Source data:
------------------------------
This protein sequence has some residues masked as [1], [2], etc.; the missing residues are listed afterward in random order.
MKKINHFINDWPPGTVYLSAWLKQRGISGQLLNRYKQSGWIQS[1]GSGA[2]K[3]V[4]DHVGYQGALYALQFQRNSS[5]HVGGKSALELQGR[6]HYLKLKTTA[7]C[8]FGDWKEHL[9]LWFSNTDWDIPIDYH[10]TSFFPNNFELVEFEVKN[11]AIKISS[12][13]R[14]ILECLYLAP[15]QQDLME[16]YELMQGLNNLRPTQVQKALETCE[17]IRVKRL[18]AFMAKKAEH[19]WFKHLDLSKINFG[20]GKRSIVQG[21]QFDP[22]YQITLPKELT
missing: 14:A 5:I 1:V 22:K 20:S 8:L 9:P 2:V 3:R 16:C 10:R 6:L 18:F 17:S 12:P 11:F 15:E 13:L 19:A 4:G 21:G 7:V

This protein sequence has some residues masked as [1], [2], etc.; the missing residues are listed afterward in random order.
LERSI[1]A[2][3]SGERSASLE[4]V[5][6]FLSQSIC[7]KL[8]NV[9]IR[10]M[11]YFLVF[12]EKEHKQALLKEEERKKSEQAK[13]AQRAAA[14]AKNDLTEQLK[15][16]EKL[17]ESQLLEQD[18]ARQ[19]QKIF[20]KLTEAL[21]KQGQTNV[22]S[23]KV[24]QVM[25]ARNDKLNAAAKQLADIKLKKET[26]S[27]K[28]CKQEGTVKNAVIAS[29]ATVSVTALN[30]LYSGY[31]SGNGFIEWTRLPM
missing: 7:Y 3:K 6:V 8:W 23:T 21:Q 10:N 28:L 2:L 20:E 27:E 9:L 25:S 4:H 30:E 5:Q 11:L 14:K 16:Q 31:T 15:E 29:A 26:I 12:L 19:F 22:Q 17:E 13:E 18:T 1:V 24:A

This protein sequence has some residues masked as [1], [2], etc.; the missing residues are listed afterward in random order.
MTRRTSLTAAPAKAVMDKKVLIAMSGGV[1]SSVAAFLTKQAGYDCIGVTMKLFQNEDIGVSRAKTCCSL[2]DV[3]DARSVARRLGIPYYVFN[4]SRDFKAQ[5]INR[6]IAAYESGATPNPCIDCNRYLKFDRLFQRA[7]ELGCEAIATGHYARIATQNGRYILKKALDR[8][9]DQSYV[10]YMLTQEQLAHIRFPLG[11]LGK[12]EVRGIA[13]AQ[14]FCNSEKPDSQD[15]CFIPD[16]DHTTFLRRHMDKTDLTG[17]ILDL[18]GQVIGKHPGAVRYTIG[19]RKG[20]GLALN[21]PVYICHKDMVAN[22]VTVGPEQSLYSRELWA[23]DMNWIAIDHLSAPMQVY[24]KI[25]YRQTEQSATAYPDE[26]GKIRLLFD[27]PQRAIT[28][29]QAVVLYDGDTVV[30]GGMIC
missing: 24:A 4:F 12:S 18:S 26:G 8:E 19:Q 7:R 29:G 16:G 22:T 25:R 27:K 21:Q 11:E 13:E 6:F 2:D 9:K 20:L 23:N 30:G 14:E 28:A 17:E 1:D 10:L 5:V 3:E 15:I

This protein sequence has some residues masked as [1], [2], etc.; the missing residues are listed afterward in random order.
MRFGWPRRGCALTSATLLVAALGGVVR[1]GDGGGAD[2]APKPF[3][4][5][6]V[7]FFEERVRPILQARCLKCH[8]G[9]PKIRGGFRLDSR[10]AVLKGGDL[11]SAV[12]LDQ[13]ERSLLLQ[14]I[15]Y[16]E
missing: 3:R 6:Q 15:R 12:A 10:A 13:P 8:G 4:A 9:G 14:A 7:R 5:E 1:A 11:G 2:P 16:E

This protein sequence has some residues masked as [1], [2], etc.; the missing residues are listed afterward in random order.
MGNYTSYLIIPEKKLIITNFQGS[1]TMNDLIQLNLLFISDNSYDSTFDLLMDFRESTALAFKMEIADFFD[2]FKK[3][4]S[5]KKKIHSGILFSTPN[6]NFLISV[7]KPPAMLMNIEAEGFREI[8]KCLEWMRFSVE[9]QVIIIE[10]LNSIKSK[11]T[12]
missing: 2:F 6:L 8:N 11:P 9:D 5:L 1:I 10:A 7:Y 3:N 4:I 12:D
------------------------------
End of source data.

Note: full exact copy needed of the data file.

This protein sequence has some residues masked as [1], [2], etc.; the missing residues are listed afterward in random order.
MKKINHFINDWPPGTVYLSAWLKQRGISGQLLNRYKQSGWIQS[1]GSGA[2]K[3]V[4]DHVGYQGALYALQFQRNSS[5]HVGGKSALELQGR[6]HYLKLKTTA[7]C[8]FGDWKEHL[9]LWFSNTDWDIPIDYH[10]TSFFPNNFELVEFEVKN[11]AIKISS[12][13]R[14]ILECLYLAP[15]QQDLME[16]YELMQGLNNLRPTQVQKALETCE[17]IRVKRL[18]AFMAKKAEH[19]WFKHLDLSKINFG[20]GKRSIVQG[21]QFDP[22]YQITLPKELT
missing: 14:A 5:I 1:V 22:K 20:S 8:L 9:P 2:V 3:R 16:C 10:R 6:L 18:F 17:S 12:P 11:F 15:E 13:L 19:A 4:G 21:G 7:V

This protein sequence has some residues masked as [1], [2], etc.; the missing residues are listed afterward in random order.
LERSI[1]A[2][3]SGERSASLE[4]V[5][6]FLSQSIC[7]KL[8]NV[9]IR[10]M[11]YFLVF[12]EKEHKQALLKEEERKKSEQAK[13]AQRAAA[14]AKNDLTEQLK[15][16]EKL[17]ESQLLEQD[18]ARQ[19]QKIF[20]KLTEAL[21]KQGQTNV[22]S[23]KV[24]QVM[25]ARNDKLNAAAKQLADIKLKKET[26]S[27]K[28]CKQEGTVKNAVIAS[29]ATVSVTALN[30]LYSGY[31]SGNGFIEWTRLPM
missing: 7:Y 3:K 6:V 8:W 23:T 21:Q 10:N 28:L 2:L 20:E 27:E 9:L 25:S 4:H 30:E 5:Q 11:L 14:K 16:Q 31:T 15:E 29:A 26:I 12:L 19:F 22:Q 17:E 13:E 18:T 1:V 24:A

This protein sequence has some residues masked as [1], [2], etc.; the missing residues are listed afterward in random order.
MTRRTSLTAAPAKAVMDKKVLIAMSGGV[1]SSVAAFLTKQAGYDCIGVTMKLFQNEDIGVSRAKTCCSL[2]DV[3]DARSVARRLGIPYYVFN[4]SRDFKAQ[5]INR[6]IAAYESGATPNPCIDCNRYLKFDRLFQRA[7]ELGCEAIATGHYARIATQNGRYILKKALDR[8][9]DQSYV[10]YMLTQEQLAHIRFPLG[11]LGK[12]EVRGIA[13]AQ[14]FCNSEKPDSQD[15]CFIPD[16]DHTTFLRRHMDKTDLTG[17]ILDL[18]GQVIGKHPGAVRYTIG[19]RKG[20]GLALN[21]PVYICHKDMVAN[22]VTVGPEQSLYSRELWA[23]DMNWIAIDHLSAPMQVY[24]KI[25]YRQTEQSATAYPDE[26]GKIRLLFD[27]PQRAIT[28][29]QAVVLYDGDTVV[30]GGMIC
missing: 24:A 4:F 12:S 18:S 26:G 8:E 19:Q 7:R 29:G 16:G 22:T 25:R 27:K 21:Q 11:E 13:E 6:F 2:D 9:K 20:L 23:N 30:G 14:E 28:A 17:E 1:D 10:L 5:V 3:E 15:I

This protein sequence has some residues masked as [1], [2], etc.; the missing residues are listed afterward in random order.
MRFGWPRRGCALTSATLLVAALGGVVR[1]GDGGGAD[2]APKPF[3][4][5][6]V[7]FFEERVRPILQARCLKCH[8]G[9]PKIRGGFRLDSR[10]AVLKGGDL[11]SAV[12]LDQ[13]ERSLLLQ[14]I[15]Y[16]E
missing: 3:R 6:Q 15:R 12:A 10:A 13:P 8:G 4:A 9:G 14:A 7:R 5:E 1:A 11:G 2:P 16:E

This protein sequence has some residues masked as [1], [2], etc.; the missing residues are listed afterward in random order.
MGNYTSYLIIPEKKLIITNFQGS[1]TMNDLIQLNLLFISDNSYDSTFDLLMDFRESTALAFKMEIADFFD[2]FKK[3][4]S[5]KKKIHSGILFSTPN[6]NFLISV[7]KPPAMLMNIEAEGFREI[8]KCLEWMRFSVE[9]QVIIIE[10]LNSIKSK[11]T[12]
missing: 2:F 6:L 8:N 11:P 9:D 5:L 1:I 10:A 7:Y 3:N 4:I 12:D